Other witnesses are cooperating, including some who organized or staffed the Trump rally on the Ellipse behind the White House that preceded the riot. The committee subpoenaed 11 rally organizers and gave them a Wednesday deadline to turn over documents and records. They have also been asked to appear at scheduled depositions.
Among those complying was Lyndon Brentnall, whose firm was hired to provide Ellipse event security that day, and two longtime Trump campaign and White House staffers, Megan Powers and Hannah Salem. It is uncertain whether any of the others subpoenaed have complied.
Many of the rioters who stormed the Capitol on Jan. 6 marched up the National Mall after attending at least part of Trump’s rally, where he repeated his meritless claims of election fraud and implored the crowd to “fight like hell.” Dozens of police officers were injured as the Trump supporters overwhelmed them and broke through windows and doors to interrupt the certification of Biden’s victory.
The rioters repeated Trump’s claims of widespread fraud as they marched through the Capitol, even though the results of the election were confirmed by state officials and upheld by courts.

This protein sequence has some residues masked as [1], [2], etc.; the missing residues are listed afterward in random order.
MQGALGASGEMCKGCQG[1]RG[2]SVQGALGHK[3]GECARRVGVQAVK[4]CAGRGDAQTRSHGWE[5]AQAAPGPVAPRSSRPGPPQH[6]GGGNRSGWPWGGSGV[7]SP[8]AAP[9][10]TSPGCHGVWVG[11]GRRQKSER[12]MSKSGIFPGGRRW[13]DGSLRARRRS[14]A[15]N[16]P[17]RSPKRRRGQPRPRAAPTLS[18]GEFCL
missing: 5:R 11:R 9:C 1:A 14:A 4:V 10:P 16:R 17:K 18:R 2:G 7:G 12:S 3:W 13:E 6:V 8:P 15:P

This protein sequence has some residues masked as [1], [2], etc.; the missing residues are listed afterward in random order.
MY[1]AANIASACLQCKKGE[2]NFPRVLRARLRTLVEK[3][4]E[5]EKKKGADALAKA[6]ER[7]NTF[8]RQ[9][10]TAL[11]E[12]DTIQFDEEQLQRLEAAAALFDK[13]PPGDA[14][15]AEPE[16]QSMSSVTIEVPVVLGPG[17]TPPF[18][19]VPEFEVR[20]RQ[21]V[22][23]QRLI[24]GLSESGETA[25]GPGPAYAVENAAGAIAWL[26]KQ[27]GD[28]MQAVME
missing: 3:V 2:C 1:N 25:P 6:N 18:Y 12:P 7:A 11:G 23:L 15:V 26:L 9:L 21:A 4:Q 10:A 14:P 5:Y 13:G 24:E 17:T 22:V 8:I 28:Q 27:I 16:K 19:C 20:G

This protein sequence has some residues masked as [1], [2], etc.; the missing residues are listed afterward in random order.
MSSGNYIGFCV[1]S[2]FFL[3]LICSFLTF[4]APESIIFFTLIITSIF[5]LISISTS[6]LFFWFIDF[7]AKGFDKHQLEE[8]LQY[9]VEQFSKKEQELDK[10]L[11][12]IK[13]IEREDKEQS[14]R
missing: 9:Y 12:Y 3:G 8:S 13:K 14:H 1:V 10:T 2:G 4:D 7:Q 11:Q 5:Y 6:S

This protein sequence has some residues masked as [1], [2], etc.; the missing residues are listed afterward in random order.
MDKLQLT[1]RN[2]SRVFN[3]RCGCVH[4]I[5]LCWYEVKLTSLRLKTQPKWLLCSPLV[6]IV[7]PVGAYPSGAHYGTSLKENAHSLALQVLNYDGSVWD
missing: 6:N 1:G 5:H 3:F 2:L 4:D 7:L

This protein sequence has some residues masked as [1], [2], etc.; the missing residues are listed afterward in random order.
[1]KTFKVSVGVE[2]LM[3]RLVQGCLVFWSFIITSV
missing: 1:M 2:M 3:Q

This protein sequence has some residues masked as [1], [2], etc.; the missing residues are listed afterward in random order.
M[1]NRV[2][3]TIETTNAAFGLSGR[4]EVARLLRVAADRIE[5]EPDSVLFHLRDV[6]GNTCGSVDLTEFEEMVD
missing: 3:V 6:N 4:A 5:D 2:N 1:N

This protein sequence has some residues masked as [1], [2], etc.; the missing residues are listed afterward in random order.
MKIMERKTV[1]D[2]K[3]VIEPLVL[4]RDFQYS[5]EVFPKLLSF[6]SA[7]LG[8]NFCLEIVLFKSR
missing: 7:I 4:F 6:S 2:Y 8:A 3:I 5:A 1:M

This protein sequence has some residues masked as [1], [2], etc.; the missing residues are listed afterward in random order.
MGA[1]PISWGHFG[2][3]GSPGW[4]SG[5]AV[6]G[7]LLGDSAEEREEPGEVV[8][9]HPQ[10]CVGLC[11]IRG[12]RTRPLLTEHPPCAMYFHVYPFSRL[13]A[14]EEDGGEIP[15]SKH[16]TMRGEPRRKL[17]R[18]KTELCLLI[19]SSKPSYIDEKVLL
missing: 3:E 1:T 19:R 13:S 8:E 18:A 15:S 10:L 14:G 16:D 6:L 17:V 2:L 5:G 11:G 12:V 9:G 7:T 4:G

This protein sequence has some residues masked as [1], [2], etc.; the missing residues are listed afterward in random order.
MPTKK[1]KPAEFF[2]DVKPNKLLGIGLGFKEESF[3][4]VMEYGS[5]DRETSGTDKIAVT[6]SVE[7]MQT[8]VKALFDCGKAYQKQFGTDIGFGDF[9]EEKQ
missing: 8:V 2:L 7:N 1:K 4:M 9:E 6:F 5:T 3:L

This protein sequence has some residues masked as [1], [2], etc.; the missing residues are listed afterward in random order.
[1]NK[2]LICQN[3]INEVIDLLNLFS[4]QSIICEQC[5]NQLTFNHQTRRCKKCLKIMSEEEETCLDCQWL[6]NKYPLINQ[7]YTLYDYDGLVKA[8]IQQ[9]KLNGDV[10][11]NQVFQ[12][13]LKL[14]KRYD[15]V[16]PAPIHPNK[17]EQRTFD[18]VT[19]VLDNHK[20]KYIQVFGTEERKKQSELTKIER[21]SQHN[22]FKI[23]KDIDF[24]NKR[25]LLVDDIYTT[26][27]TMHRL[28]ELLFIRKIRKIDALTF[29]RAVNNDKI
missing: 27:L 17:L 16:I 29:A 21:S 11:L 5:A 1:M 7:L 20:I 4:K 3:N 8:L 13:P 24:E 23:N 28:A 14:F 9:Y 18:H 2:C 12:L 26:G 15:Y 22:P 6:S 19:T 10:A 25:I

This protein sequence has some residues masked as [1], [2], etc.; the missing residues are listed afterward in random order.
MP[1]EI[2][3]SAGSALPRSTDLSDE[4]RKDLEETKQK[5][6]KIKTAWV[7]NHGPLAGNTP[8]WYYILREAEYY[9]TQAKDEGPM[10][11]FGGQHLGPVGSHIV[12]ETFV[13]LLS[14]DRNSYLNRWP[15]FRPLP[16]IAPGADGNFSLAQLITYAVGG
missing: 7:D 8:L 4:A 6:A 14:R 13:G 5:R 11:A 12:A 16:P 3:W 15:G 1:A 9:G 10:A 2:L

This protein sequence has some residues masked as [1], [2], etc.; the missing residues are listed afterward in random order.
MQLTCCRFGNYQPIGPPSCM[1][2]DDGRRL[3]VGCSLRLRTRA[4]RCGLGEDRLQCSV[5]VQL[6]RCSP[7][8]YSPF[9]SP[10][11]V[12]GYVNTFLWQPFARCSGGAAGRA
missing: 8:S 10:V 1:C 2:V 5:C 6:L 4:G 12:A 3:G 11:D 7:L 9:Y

Trump’s attorney general, William Barr, had said the Justice Department found no evidence of widespread fraud that could have overturned the results.
The panel has also issued a subpoena to a former Justice Department lawyer who positioned himself as Trump’s ally and aided the Republican president’s efforts to challenge the results of the 2020 election.
The demands for documents and testimony from that lawyer, Jeffrey Clark, announced Wednesday, reflect the committee’s efforts to probe not only the insurrection but also the tumult that roiled the Justice Department in the weeks leading up to it as Trump and his allies leaned on government lawyers to advance his election claims.
Clark, an assistant attorney general in the Trump administration, has emerged as a pivotal character. A Senate committee report issued last week showed that he championed Trump’s efforts to undo the election results and clashed as a result with department superiors who resisted the pressure, culminating in a dramatic White House meeting at which Trump ruminated about elevating Clark to attorney general.